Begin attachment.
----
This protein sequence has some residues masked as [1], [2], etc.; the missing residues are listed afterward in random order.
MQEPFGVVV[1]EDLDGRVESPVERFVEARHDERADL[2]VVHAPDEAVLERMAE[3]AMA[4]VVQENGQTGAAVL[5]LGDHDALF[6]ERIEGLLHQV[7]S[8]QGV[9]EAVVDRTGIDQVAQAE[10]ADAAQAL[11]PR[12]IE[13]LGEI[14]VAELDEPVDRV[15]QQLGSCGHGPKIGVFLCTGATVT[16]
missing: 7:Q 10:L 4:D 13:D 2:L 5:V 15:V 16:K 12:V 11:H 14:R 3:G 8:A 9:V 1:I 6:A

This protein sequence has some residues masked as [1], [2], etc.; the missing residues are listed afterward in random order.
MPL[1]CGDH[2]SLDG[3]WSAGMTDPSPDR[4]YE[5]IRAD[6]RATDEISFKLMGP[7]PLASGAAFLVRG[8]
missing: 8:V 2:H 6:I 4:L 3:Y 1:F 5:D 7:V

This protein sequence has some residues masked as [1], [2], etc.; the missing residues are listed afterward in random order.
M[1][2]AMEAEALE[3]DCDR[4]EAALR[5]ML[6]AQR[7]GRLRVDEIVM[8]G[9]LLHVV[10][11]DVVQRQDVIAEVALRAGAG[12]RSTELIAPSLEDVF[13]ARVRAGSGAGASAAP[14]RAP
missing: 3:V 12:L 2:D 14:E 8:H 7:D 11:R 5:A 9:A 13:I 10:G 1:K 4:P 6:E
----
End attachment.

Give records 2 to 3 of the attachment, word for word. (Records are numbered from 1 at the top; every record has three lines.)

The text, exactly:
This protein sequence has some residues masked as [1], [2], etc.; the missing residues are listed afterward in random order.
MPL[1]CGDH[2]SLDG[3]WSAGMTDPSPDR[4]YE[5]IRAD[6]RATDEISFKLMGP[7]PLASGAAFLVRG[8]
missing: 8:V 2:H 6:I 4:L 3:Y 1:F 5:D 7:V

This protein sequence has some residues masked as [1], [2], etc.; the missing residues are listed afterward in random order.
M[1][2]AMEAEALE[3]DCDR[4]EAALR[5]ML[6]AQR[7]GRLRVDEIVM[8]G[9]LLHVV[10][11]DVVQRQDVIAEVALRAGAG[12]RSTELIAPSLEDVF[13]ARVRAGSGAGASAAP[14]RAP
missing: 3:V 12:L 2:D 14:E 8:H 7:D 11:R 5:A 9:A 13:I 10:G 1:K 4:P 6:E